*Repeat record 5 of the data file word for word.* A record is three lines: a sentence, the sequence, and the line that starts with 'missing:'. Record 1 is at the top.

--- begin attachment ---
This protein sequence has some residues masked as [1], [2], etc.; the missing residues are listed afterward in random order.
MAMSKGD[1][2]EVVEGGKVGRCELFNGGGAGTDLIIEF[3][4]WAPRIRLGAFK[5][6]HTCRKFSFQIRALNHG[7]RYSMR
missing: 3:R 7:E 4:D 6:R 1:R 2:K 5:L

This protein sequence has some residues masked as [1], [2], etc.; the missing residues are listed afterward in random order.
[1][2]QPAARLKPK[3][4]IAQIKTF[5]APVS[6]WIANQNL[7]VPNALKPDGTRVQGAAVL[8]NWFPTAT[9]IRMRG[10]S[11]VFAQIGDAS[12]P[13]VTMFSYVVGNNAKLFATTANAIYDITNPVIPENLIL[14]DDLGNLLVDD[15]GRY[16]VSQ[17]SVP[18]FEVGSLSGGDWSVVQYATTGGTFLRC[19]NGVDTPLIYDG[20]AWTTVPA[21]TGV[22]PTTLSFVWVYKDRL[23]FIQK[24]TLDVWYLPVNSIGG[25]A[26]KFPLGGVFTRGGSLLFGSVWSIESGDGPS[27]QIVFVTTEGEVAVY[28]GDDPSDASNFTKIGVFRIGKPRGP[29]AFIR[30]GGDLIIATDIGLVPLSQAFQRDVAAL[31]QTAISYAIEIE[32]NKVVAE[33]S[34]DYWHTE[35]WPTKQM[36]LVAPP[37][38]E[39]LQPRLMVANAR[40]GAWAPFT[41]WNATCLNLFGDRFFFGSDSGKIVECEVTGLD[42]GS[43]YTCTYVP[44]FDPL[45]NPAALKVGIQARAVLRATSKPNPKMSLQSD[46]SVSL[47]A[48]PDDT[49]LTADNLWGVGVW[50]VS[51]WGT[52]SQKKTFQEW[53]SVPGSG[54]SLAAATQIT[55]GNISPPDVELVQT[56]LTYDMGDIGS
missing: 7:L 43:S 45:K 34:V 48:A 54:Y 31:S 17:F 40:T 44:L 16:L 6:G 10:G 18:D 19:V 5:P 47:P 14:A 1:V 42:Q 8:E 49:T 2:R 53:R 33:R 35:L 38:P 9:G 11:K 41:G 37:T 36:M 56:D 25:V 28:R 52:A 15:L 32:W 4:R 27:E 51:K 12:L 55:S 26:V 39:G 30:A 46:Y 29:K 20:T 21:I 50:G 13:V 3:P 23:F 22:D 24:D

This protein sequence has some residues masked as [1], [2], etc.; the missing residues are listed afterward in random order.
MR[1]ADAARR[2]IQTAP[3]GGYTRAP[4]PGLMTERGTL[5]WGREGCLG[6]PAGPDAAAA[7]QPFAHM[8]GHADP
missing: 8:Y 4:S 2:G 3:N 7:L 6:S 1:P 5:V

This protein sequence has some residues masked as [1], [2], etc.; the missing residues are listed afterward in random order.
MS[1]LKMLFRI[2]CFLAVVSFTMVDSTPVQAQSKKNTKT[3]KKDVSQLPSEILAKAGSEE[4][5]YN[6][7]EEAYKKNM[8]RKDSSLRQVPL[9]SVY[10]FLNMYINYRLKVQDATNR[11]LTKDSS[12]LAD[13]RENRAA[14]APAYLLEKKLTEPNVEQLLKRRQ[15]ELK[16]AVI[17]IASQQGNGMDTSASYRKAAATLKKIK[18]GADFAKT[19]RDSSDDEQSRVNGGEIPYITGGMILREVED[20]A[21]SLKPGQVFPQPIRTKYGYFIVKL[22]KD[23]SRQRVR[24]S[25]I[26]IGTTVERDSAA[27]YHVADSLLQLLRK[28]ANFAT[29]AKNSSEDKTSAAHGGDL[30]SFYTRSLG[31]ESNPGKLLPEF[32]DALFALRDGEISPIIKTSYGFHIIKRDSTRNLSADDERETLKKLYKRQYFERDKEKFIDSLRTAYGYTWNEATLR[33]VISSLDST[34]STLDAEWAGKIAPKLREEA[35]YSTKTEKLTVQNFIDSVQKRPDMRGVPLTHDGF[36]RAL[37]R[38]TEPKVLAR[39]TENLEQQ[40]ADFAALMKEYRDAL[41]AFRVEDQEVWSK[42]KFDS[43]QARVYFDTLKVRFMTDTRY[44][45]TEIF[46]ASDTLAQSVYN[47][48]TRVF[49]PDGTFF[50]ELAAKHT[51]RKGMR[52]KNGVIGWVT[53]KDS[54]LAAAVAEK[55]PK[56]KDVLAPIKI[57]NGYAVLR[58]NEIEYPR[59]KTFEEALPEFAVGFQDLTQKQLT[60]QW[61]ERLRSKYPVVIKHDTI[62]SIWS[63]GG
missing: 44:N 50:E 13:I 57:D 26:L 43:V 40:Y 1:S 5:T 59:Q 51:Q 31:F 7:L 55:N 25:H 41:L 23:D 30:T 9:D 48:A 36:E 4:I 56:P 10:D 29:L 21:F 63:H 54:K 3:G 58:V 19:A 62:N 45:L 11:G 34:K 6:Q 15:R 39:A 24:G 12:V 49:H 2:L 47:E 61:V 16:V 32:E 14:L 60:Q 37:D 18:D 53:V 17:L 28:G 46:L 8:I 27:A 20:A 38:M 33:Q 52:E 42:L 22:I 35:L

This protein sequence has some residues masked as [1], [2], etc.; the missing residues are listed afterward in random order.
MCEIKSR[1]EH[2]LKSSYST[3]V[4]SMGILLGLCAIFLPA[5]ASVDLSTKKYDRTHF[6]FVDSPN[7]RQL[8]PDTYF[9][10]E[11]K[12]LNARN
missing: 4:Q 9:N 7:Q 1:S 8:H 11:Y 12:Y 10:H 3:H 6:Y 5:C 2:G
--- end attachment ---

This protein sequence has some residues masked as [1], [2], etc.; the missing residues are listed afterward in random order.
MCEIKSR[1]EH[2]LKSSYST[3]V[4]SMGILLGLCAIFLPA[5]ASVDLSTKKYDRTHF[6]FVDSPN[7]RQL[8]PDTYF[9][10]E[11]K[12]LNARN
missing: 4:Q 9:N 7:Q 1:S 8:H 11:Y 12:Y 10:H 3:H 6:Y 5:C 2:G